“So without further ado, I want to introduce Patricia Riggs. As I mentioned earlier, Patricia is the Director of Economic Development for Ysleta del Sur Pueblo in El Paso, Texas. We’ve worked with Ysleta del Sur for a number of years sort of off and on and we’re often asked to come and teach, do executive education with some of their leadership or program managers and so forth, and what we often find is that we end up learning a heck of a lot more from them than we actually teach them. We consider them one of the breakaway tribes that are really enacting these nation-building principles we’ve talked about and doing it in very culturally distinct ways. Patricia is going to talk about actually making change happen, how did they actually make change happen because they were faced with a crisis about 12, 13 years ago now, 2002, that threatened to really derail the nation and how did they come from that point where, listening to you guys talk, where a lot of your nations are, the struggles that you’re having and how do you actually begin to go down that nation-building road. So without further ado, Patricia Riggs. Thank you very much, Patricia, for joining us and enduring the cold weather.”

Patricia Riggs:

“Thank you very much. I’m really glad to be here. I know I emailed Ian yesterday and asked if it was still on because it was one degrees, and to me that’s like really a catastrophe because we don’t get that kind of weather. So I guess to you it’s pretty normal. I’m here and I’m really happy to be here and I want to share with you some of the things that we’ve done at Ysleta del Sur Pueblo. We’ve actually done quite a bit of work over the last 10 years and I know and I feel how you’re struggling to get everybody involved in what you’re doing. So I’m glad to share the practices of the programs, as well as the strategic plans and how we implemented them at Ysleta del Sur Pueblo.

One of the things that we really truly believe in is citizen engagement and we do it as a comprehensive approach. So we get everybody involved in whatever program or project that we’re working on and at first it was really, really difficult. We really didn’t have a plan, we didn’t have a structure and we just kind of figured it out as we went along, but what we’re doing now is we’re looking back and kind of evaluating our successes and coming up with a model, not just for ourselves, but to share it with other tribes as well, and also teaching that model within our own community to the different programs so that they can follow it.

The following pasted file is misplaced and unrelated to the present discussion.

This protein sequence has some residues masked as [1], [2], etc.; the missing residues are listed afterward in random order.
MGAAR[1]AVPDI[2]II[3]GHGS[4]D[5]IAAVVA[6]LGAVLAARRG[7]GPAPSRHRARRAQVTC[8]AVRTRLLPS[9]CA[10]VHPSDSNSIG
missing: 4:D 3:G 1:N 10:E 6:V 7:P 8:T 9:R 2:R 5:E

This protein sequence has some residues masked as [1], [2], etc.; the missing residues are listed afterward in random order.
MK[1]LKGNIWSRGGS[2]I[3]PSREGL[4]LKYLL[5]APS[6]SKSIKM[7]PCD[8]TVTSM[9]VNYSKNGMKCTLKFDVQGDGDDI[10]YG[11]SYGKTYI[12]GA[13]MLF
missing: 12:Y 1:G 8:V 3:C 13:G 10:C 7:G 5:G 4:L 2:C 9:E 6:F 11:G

So as far as community engagement is concerned, we really believe that all our tribal members have to be involved in the planning and decision-making, and especially when it comes to a particular issue. If it’s something that could be life changing for the tribe or has just significant meaning, we make sure that we get that input from our tribal community. And then the other thing is…one of the things is we really try to make sure that it’s not just one group or one person kind of setting the agenda for what we’re trying to change because that involvement from the community is necessary in order to get the buy in for the project. And then also just listening and respecting the community and leadership and elders, all your people that are going to help support this program. So at the end, you get all that feedback that you got for the community and that’s the tool that you use in order to make an informed decision.

So as we worked over the years with the community and we came up with different plans and program models -- as I said earlier -- we looked back and kind of started to look at what we actually did and at first we used things that were like theories and models and things that were developed by academia and what we realized is that all the time we had to tweak them. We were constantly tweaking them to make them meet our needs. So what we determined is really this is what our comprehensive model is at Ysleta del Sur Pueblo.

First you have to have a purpose and a passion. So we all know our purpose as leaders in our tribe, that we’re there to preserve and to do things for our community so that we can build stronger communities but…and so we all have passion for that, but we also have to break down that purpose into more detailed objective so that we can have a plan for what we’re doing. So we also harvest ideas and input from the community and along the way we have to find those core champions. There’s the people that will help you in the community to get things done and then…

So what you’re doing now with this action plan is you’re visualizing and assessing your community and then you’re going to plan. So you also have to measure the outcomes and impacts and at the end you have to have the data that something changed or that something was improved and you have to report the results. And I have ‘report the results’ at the end, but it actually takes place all the way through.

So this is that same model with a little more background to it. So for us the things as far as purpose and passion, includes really looking at what the Pueblo needs are. So our needs are always about our values and our culture and traditions and governance, but then you also break down those things into the other things that are necessary to survive today. So the purpose or the passion for your particular project could be health, education or in my case economic development.